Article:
Four steps to a longer life

It's never too late to change - that was the message from scientists today as they published the findings of a study into the lifestyles of thousands of Norfolk residents.

It's never too late to change - that was the message from scientists today as they published the findings of a study into the lifestyles of thousands of Norfolk residents.

In the most comprehensive study of the region's health ever conducted, experts from Cambridge University have spent the last 13 years studying 30,000 men and women from Norfolk to discover the huge impact that “healthy behaviours” can have on life expectancy.

And they claim that by taking four simple steps we can all add up to 14 years to our lives. By giving up smoking, taking exercise, drinking in moderation and eating five servings of fruit and vegetables a day it is possible to have a huge impact on longevity. It also dispels myths that social class and weight are the key to avoiding potentially fatal diseases.

Prof Nick Wareham, who works on the EPIC-Norfolk project, said: “The four factors taken in isolation are rela-tively well-known but this study brings home the impact that changing your behaviour can have.

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“These are steps which can have a large and tangible impact of people's lives. It is not just about length of life but also about quality of life - not only adding years to life but also adding life to years.

“If people find the prospect of changing all four aspects of their life they can choose to make one change which will in itself lead to significant results.

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“Clearly the sooner people make the changes the better but there is always time to make a difference, no matter how old you may be.”

Norfolk PCT and 28 GP practices across the county have supported the study which is based at Norwich Community Hospital. Dr John Battersby, director of public health, said: “The PCT would reiterate the messages of the EPIC study so far and there is clearly a lot we could all be doing to improve the quality of health in the county.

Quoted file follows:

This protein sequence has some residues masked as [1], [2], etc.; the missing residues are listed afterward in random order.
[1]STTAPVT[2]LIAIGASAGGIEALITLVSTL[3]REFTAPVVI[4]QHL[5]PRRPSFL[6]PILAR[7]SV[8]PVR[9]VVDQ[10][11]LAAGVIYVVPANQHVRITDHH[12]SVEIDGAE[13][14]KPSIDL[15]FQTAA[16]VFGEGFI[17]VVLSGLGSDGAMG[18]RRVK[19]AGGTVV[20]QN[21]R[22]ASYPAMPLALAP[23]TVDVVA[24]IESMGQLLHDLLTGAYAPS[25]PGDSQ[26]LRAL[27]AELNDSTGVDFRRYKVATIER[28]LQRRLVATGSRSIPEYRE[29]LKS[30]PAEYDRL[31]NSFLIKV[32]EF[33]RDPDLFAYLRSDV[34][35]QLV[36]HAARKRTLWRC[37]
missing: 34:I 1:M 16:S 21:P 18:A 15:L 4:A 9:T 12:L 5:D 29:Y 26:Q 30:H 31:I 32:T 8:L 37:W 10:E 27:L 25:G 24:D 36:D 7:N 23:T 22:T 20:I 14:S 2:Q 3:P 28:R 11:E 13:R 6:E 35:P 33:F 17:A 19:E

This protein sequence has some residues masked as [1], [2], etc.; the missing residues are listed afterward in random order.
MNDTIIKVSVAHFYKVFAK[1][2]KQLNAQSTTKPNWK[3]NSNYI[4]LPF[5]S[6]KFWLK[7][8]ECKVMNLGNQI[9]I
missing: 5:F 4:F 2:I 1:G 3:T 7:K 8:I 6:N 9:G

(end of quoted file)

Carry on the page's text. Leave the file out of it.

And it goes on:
“We would encourage people to recognise that if everyone did a few vital things it would go a long way to improv-ing their own health as well as changing some of the worrying health trends.

“These are simple messages but very hard to do in practice. However, if we all followed them we would notice an improvement in our physical and mental health and Norfolk would become one of the healthiest places in the country to live.”

The PCT added that another key step which people should take is practising safer sex to reduce the risk of sexually transmitted infections.

PCT experts that people aiming to eat five portions of fruit and vegetables should remember that fresh, frozen, dried, tinned and juice can all count towards their daily intake. The Norfolk Stop Smoking Service is continuing to encourage people to give up as 22 people die from smoking related illnesses in the east each day.

The study which began in 1993 focused on those aged between 45 and 79 and originally studied the link between diet and cancer. But over the years it has evolved to study links with other health problems such as heart disease.

A total of 500,000 people have taken part in the Europe-wide study but Norfolk was chosen for the UK research as people were less likely to leave the area and because it includes a good cross-section of rural and urban communi-ties.

Smoking had the biggest single impact on people's health, with smokers 77pc more likely to have died during the study. Eating plenty of fruit and vegetables came next, with high vitamin C levels giving people a 44pc better chance of being alive by the end of the study. A low alcohol intake improved people's chance of survival by 26pc and being physically active by 24pc.

Social class and a high body mass index should not necessarily be an obstacle to long life. Kay-Tee Khaw, from Cambridge University, said: “Being overweight is a health risk but we found that these activities reduce your risk of dying by the same amount, whether you are overweight or lean.”

Mr Wareham said: “These conclusions should serve as encouragement to people that they can make a difference to their own life. By taking a few simple steps you can make a dramatic difference.”

He added that the study is now entering its third phase in which participants will be given the latest in a series of health checks. The project will continue and upcoming publications including a study into eye health and people's ability to function in later life.

t Scientists from the EPIC project chose 30,000 volunteers from Norfolk for the study. Of these 25,000 gave blood samples which were kept on file and 20,000 had no previous history of cancer of heart disease.

People taking part in the study were awarded a point for each of the four healthy behaviours: not smoking, not being physically inactive (physical inactive was defined as having a sedentary job and not doing any recreational exercise), drinking less than 14 units of alcohol (seven pints of beer) a week and having a vitamin C level equiva-lent to eating five servings of fruit or vegetables a day.

After factoring in age, the results showed that over an average period of eleven years people with a score of zero - those who did not undertake any of these healthy forms of behaviour - were four times more likely to have died than those who had scored four in the questionnaire.

Furthermore, the researchers calculate that a person who has a health score of zero has the same risk of dying as someone 14 years older who had scored 4 in the questionnaire for engaging in all four healthy behaviours.

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